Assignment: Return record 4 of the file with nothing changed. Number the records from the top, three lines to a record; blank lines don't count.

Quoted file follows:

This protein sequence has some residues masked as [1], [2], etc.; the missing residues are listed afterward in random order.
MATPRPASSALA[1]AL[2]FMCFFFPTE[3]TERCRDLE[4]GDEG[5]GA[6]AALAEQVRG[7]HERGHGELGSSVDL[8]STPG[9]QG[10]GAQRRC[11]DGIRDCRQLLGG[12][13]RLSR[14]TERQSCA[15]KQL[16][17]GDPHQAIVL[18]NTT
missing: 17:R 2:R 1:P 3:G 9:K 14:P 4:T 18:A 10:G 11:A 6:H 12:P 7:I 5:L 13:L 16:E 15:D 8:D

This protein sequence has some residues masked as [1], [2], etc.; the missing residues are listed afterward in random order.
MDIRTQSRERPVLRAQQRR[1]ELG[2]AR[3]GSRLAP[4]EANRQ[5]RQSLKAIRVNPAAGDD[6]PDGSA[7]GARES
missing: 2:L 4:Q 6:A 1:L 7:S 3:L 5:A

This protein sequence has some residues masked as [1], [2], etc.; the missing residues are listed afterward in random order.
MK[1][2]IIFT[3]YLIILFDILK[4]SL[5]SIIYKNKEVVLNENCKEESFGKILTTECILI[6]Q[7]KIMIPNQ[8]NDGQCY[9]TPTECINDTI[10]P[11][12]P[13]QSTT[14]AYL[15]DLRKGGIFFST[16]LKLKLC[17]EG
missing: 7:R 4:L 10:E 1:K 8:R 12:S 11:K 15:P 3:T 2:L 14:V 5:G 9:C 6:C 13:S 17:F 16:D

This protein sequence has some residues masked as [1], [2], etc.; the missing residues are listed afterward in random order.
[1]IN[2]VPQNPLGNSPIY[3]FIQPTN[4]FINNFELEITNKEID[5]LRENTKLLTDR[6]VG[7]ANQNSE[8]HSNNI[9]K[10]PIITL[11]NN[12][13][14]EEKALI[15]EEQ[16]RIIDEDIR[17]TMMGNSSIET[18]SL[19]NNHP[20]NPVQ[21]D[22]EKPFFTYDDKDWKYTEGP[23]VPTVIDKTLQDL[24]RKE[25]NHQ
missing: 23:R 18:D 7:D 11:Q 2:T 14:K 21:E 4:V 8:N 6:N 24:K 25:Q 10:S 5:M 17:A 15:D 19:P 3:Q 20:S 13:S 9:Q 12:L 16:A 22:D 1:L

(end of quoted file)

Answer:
This protein sequence has some residues masked as [1], [2], etc.; the missing residues are listed afterward in random order.
[1]IN[2]VPQNPLGNSPIY[3]FIQPTN[4]FINNFELEITNKEID[5]LRENTKLLTDR[6]VG[7]ANQNSE[8]HSNNI[9]K[10]PIITL[11]NN[12][13][14]EEKALI[15]EEQ[16]RIIDEDIR[17]TMMGNSSIET[18]SL[19]NNHP[20]NPVQ[21]D[22]EKPFFTYDDKDWKYTEGP[23]VPTVIDKTLQDL[24]RKE[25]NHQ
missing: 23:R 18:D 7:D 11:Q 2:T 14:K 21:E 4:V 8:N 6:N 24:K 25:Q 10:S 5:M 17:A 15:D 19:P 3:Q 20:S 13:S 9:Q 12:L 16:A 22:D 1:L